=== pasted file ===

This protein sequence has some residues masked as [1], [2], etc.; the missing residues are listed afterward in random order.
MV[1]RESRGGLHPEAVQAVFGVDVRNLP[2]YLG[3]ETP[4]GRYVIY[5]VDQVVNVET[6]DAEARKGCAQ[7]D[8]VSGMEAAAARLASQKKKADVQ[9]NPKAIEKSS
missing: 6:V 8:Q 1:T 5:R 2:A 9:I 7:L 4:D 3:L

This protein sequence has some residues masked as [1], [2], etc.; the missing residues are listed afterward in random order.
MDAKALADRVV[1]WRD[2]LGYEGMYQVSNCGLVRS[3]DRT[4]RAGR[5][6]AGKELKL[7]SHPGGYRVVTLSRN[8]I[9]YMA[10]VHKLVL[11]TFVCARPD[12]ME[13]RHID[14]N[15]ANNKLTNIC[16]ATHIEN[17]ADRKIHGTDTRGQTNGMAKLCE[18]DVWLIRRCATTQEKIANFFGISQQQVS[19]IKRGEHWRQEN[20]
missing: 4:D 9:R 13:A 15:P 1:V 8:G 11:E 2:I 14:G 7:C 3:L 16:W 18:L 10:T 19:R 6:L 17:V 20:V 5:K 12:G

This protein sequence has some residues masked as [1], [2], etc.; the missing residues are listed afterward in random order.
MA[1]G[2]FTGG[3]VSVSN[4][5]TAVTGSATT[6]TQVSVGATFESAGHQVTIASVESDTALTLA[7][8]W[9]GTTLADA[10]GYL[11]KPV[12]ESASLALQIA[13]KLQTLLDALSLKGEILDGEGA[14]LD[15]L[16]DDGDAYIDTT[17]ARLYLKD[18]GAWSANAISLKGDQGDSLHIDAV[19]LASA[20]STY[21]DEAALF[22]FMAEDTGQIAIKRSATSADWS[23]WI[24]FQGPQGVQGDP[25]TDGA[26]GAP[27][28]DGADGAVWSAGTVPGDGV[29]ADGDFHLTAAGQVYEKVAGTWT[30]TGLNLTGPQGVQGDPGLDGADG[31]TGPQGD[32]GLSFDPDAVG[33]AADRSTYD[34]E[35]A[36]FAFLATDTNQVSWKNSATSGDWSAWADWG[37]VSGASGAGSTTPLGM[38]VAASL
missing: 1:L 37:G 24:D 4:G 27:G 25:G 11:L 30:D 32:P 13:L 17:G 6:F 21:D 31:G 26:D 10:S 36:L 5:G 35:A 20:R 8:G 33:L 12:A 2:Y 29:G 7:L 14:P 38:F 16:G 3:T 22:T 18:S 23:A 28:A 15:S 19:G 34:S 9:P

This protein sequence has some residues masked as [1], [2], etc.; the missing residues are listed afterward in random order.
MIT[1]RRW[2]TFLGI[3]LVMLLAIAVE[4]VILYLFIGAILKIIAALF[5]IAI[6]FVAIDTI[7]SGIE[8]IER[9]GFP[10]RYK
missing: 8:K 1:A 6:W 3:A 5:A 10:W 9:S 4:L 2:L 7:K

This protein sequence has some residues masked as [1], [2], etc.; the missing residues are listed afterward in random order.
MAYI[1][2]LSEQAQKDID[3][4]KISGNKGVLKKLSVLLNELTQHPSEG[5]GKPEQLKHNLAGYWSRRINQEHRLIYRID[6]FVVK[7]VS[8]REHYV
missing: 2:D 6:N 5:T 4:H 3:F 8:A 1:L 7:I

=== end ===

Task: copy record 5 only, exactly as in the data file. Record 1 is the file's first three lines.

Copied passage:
This protein sequence has some residues masked as [1], [2], etc.; the missing residues are listed afterward in random order.
MAYI[1][2]LSEQAQKDID[3][4]KISGNKGVLKKLSVLLNELTQHPSEG[5]GKPEQLKHNLAGYWSRRINQEHRLIYRID[6]FVVK[7]VS[8]REHYV
missing: 2:D 6:N 5:T 4:H 3:F 8:A 1:L 7:I